What is Fatigue and "Chronic" Fatigue?
Fatigue is the common perception of “extreme tiredness, typically resulting from mental or physical exertion or illness.” It is an experience that is familiar to all of us. However, in certain medical illnesses, fatigue may be much more severe and persistent than typical fatigue and can be completely out of proportion to the level of exercise or activity that preceded it
What causes ChronicFatigue?
Examples of conditions causing chronic fatigue can be seen in anemia, thyroid disorders, cardiac and pulmonary disorders, in rheumatoid arthritis and lupus, in multiple sclerosis, fibromyalgia, and in very many other medical conditions.
In Chronic Fatigue Syndrome (“CFS”), fatigue can itself become the illness.
Fatigue Can be Disabling
Fatigue can be disabling when it is persistent, chronic, and severe. It may make it impossible for a person to perform even a desk job. For example, if you must lie down to rest more than 2 hours a day, then it's likely you would be unable to sit for 6 hours out of an 8-hour workday, which is a requirement for even a “sedentary” job.
How to “Prove” You Have Fatigue
Because fatigue is a perception, and you are the only person who can experience your fatigue, there are no “objective” ways to prove you have fatigue, and yet disability insurers may ask for that. Here is what we recommend you do to prove you have fatigue, and that the intensity of the fatigue is disabling.
1.) Get Your Doctor to Document Your Fatigue (with detail) in your Medical Records
When you see your doctor at the office, tell your doctor about the fatigue you are having.
How bad is it? How often do you have it? How long does it last? How does it affect your activity and what you can and cannot do? How long can you sit, stand or walk before you must lie down to rest? How long do you have to rest? What can/can't you lift and carry frequently/occasionally without difficulty (example - a gallon of water)?
If you were previously working, what specific job duties does your fatigue keep you from being able to do? Don't forget that if you don't tell your doctor, how is he to know and how is he to document that in your medical records?
2.) Check to See That the Documentation is Getting into the Records
The HIPAA Privacy Rule, under the Code of Federal Regulations§ 164.526, provides a patient with the right to copy, inspect and to request an amendment to his or her health records. As a patient, take advantage of this right that the law provides, to periodically look at your medical records and, if needed, to request that your doctor amend your medical record to reflect the extent of your fatigue and how it disables you from performing certain activities.
3.) Keep a Diary of Your Fatigue
It will be easier for you to inform your doctor of the level of your fatigue and how it affects your daily activities, if you keep a diary of the fatigue at home. The diary does not have to be elaborate. A few lines every day will suffice. You can use a numerical scale from 1-10 to indicate how severe the fatigue is on any given day. Or you can describe it as mild, moderate, or severe. If you have a consistent method of documenting your fatigue, its severity, how long it lasts, and what activities it impairs or makes impossible to do, then that should be all you need.Furthermore, the diary that you keep will itself serve as contemporaneous “proof” of your fatigue.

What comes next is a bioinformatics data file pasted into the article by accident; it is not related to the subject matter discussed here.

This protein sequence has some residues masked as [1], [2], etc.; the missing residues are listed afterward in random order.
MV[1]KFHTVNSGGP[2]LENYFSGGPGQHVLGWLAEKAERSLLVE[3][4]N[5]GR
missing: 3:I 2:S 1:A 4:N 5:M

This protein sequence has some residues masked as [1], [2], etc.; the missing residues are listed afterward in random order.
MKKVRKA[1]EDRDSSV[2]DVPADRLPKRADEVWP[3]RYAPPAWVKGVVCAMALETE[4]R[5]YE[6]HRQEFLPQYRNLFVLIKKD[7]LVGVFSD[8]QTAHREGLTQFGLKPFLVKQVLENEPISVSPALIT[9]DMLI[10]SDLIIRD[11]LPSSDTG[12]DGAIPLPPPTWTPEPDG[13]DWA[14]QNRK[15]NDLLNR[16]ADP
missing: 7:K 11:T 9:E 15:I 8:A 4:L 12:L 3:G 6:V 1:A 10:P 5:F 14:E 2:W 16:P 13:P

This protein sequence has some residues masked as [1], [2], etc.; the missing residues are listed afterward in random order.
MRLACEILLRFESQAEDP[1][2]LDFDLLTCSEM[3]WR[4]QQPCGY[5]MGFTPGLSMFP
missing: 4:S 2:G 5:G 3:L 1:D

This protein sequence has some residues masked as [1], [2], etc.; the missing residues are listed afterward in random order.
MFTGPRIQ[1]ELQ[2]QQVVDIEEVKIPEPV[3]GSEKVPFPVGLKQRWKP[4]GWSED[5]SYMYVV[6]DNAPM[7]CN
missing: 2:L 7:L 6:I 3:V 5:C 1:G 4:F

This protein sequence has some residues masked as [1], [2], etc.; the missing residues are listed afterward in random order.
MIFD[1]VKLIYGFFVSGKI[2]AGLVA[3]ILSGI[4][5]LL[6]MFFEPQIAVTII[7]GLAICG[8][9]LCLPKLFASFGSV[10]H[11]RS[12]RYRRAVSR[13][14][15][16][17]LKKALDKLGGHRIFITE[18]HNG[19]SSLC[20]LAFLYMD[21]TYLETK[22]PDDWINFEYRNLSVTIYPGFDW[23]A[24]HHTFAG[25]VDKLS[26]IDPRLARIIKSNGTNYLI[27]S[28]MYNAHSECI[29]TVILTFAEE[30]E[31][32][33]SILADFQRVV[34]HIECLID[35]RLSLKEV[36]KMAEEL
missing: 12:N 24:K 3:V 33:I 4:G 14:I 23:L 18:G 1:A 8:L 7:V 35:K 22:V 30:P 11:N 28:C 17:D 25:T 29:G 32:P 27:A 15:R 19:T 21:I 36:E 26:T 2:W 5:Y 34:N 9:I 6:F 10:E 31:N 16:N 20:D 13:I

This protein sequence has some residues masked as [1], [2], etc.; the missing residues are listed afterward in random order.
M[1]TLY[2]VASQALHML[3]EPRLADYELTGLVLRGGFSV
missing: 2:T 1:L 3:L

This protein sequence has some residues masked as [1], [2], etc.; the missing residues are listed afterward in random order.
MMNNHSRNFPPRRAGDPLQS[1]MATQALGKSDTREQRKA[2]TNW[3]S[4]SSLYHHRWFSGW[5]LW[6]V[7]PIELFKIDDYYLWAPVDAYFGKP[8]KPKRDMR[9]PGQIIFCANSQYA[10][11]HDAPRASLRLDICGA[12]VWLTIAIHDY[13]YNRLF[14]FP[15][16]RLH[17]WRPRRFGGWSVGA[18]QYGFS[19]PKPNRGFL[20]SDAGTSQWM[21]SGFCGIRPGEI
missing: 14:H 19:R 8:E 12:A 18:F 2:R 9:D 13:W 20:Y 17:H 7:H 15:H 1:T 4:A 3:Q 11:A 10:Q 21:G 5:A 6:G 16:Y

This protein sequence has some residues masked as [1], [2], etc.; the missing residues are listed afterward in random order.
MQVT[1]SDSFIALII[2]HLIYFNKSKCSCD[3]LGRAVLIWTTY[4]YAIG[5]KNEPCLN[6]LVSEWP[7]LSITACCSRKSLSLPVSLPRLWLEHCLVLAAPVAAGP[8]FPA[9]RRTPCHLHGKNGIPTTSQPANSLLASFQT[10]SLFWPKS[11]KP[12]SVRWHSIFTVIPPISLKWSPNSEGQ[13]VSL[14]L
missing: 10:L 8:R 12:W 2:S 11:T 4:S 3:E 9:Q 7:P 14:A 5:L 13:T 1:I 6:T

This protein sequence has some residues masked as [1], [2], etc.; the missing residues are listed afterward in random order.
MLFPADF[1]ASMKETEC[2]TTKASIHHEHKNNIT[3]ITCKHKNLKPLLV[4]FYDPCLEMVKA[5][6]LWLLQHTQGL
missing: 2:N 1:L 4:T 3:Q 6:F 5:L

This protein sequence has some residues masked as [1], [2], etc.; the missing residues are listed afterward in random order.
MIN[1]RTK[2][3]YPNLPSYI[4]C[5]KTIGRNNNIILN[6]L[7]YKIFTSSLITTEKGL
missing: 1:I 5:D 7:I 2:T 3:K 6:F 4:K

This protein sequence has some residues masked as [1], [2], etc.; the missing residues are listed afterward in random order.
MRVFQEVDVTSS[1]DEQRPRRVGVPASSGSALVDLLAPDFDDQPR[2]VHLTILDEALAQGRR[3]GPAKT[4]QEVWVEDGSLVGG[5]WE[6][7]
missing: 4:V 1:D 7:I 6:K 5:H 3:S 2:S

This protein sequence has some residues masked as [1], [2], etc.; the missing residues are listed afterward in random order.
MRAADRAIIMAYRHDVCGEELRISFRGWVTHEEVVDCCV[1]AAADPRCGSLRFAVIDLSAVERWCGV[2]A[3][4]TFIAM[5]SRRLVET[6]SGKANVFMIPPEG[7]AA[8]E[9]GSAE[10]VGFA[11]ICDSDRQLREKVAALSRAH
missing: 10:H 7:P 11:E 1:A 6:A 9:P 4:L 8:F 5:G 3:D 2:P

4.) Physical Therapy Documentation
If your doctor prescribes physical therapy, that may be a good opportunity for you to have the physical therapist that you are seeing document the nature and extent of your fatigue. Remember to tell the physical therapist, much as you would tell your doctor, how your fatigue impairs your functionality.
5.) Aim for Consistency
You may be seeing more than one doctor for your medical condition. It is important, therefore, to get all your doctors to document the extent and nature of your fatigue in a consistent manner. For example, if you see your rheumatologist, who is treating you for fibromyalgia, and he documents your fatigue, but not the neurologist, who is seeing you for your headaches, then your medical records will appear to be inconsistent and therefore unreliable.
6.) Fatigue Assessment Questionnaires
There are several different questionnaires that may be used to document and describe fatigue. These questionnaires are not “objective' to the extent that they measure self-reported symptoms. However, they are useful, and your doctor should be encouraged to incorporate them in the evaluation and treatment of your fatigue.
SSA utilizes the term "Impairments" (and resulting "limitations" - why you cannot work) are the essential bits of information that must be clearly and consistently documented throughout your medical history by the treating sources (medical doctors, psychologists, psychiatrists).
SSA additionally utilizes the term "Residual Functional Capacity" (RFC); this is a key concept related to the resulting physical and/or mental impairments from conditions for which the disability claim is based upon and the impact upon ability to work.
SSA has its own forms that are used for Physical RFC here. These forms can be filled out by the treating source who has the opportunity to examine the patient and understand the limitations which result from his/her condition and thereby document with specificity in the language of SSA disability.